Citizens have a right to know how their personal information collected and used. Information privacy, data privacy, or data protection pertains to the relationship between:
- an entity collecting and disseminating data
- the technology used
- expectations of privacy
- and the legal and political concerns
Strategies used to Gain Access to Networks
There are several strategies attackers use to gain access to private information to include security breaches, ransomware, malware, impersonation of an organization, and denial of service attacks (DDoS). Malicious software such as viruses or spyware are occasionally exploited through email or downloads to gain access to protected networks.
What’s at stake?
These cyber attacks may reveal data such as personally identifiable information (PII), personal non-public personal information (NPI), trade secrets, and intellectual property. Since federal legislation has not successful passed, state legislation provides color for PII and NPI.
Personally Identifiable Information
The California Consumer Privacy Act of 2018 (AB 375) (or CCPA) defines personally identifiable information as “information that identifies, relates to, describes, is capable of being associated with, or could reasonably be linked, directly or indirectly, with a particular consumer or household.” Examples of PII include identifies such as but not limited to:
- Real name or alias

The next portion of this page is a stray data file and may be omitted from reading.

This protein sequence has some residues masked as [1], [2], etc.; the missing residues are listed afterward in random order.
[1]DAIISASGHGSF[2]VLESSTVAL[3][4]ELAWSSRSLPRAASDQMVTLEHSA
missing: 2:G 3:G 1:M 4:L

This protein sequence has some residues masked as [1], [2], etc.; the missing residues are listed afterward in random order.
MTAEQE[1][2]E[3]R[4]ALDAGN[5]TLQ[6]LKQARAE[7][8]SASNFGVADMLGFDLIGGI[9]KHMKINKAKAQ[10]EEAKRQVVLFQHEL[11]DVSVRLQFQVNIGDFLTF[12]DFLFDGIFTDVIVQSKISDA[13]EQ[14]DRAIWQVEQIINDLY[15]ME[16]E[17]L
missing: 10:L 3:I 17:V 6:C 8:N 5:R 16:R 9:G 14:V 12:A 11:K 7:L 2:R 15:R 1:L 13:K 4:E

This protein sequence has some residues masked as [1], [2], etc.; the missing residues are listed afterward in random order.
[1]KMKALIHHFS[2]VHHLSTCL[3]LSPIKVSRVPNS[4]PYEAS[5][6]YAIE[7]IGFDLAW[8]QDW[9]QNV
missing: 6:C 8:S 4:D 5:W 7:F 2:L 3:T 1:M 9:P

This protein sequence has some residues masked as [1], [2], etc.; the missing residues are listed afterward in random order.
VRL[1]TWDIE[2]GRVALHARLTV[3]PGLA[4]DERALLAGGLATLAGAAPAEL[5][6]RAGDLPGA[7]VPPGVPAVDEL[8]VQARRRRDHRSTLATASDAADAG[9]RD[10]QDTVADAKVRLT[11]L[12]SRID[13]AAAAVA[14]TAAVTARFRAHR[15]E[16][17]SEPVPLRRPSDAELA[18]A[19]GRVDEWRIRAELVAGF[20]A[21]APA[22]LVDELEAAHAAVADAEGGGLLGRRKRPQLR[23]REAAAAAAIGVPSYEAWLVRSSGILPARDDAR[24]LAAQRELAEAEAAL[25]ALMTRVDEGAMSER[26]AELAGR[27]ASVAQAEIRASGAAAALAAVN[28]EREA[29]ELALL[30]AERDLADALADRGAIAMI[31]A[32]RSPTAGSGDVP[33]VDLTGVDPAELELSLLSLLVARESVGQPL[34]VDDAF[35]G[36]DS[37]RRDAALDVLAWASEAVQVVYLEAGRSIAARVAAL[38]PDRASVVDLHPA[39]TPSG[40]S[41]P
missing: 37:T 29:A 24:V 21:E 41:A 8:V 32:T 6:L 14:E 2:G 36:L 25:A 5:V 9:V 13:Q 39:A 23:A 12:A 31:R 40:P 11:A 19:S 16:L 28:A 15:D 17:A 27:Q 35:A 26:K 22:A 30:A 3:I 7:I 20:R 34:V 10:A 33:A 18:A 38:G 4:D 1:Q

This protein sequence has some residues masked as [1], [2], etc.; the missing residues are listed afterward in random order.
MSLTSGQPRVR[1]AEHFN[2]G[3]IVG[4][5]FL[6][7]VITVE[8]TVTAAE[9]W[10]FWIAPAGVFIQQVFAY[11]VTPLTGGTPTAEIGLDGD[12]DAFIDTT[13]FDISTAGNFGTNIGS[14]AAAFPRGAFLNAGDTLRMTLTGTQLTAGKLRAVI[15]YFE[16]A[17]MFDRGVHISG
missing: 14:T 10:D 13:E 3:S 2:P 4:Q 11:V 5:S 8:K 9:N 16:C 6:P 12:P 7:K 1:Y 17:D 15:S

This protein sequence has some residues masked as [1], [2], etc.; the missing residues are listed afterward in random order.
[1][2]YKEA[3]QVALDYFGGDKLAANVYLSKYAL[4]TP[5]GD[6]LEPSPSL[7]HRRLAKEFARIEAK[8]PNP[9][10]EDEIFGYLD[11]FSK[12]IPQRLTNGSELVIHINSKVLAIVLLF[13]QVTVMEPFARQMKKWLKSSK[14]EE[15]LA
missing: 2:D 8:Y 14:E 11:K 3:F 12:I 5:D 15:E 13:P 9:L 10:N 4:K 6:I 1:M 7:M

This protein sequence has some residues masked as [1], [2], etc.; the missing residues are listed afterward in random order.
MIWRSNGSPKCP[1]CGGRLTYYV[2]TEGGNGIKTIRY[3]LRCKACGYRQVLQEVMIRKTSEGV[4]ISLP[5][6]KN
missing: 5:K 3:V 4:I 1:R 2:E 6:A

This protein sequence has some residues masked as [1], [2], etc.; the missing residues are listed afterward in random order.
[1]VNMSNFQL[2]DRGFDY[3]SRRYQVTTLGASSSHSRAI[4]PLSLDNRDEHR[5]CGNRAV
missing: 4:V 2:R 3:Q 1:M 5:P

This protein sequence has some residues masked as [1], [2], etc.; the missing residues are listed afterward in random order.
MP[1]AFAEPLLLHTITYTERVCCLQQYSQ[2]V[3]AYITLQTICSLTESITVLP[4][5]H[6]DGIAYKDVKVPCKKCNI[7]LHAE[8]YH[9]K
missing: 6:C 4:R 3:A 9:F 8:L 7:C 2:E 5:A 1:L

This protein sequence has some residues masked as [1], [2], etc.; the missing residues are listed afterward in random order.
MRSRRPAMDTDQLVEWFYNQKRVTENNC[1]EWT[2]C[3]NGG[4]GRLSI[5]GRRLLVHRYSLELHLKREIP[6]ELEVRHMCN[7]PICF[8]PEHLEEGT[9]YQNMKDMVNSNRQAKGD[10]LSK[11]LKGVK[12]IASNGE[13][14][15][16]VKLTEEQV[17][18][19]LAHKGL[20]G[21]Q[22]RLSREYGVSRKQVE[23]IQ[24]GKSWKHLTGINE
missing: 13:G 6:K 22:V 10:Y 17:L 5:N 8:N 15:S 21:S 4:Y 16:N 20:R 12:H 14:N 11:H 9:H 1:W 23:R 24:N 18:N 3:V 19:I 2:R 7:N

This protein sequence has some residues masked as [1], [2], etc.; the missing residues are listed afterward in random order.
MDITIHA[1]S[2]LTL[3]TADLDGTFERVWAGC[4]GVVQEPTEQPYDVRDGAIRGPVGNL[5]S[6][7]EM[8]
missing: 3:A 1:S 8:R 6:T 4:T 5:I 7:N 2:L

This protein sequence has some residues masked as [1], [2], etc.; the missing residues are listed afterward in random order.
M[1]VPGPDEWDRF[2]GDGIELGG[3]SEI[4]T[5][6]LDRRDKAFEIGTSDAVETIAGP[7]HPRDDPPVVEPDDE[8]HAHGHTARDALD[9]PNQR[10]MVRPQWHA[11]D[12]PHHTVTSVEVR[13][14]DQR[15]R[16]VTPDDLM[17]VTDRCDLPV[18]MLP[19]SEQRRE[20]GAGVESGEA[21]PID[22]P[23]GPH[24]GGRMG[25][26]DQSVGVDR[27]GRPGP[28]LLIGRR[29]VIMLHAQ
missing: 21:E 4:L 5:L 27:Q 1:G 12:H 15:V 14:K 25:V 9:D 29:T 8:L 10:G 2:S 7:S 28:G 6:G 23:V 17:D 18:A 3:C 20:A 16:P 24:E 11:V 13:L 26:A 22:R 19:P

- Email address
- Internet Protocol address and/or network activity
- Social Security Number
- Driver’s License or Passport Number
- Biometric information
All 50 states, the District of Columbia, Puerto Rico, and the US Virgin Islands have passed legislation protecting personal identifiable information (PII). If you’re interested, click here to view The California Consumer Privacy Act of 2018.
Non-public Personal Information
The Gramm-Leach-Bailey Act (GLBA) or the Financial Modernization Act of 1999 defines non-public personal information to include data “a consumer provides to a financial institution to obtain a financial product or service from the institution; results from a transaction between the consumer and the institution involving a financial product or services; or a financial institution otherwise obtains about a consumer in connection with providing a financial product or service.” Read the full document here. here. Examples of NPI as referenced by GLBA include but are not limited to:
- Information provided on an application such as: Name, address, income, SSN
- Transactional information such as linking the individual as a customer or consumer, account numbers, payment history, loan or deposit balances and credit or debit card purchases
- Information obtained in conjunction with providing a financial product or service such as non- public court records or consumer reports.
To alleviate the risk of costly incidents, businesses must have critically important discussions around how to protect data. In addition to applying “reasonable security” procedures, business should also consider implementing minimal levels of controls such as:
- continuous vulnerability management,
- inventory of software and hardware,
- security training, and
- penetration testing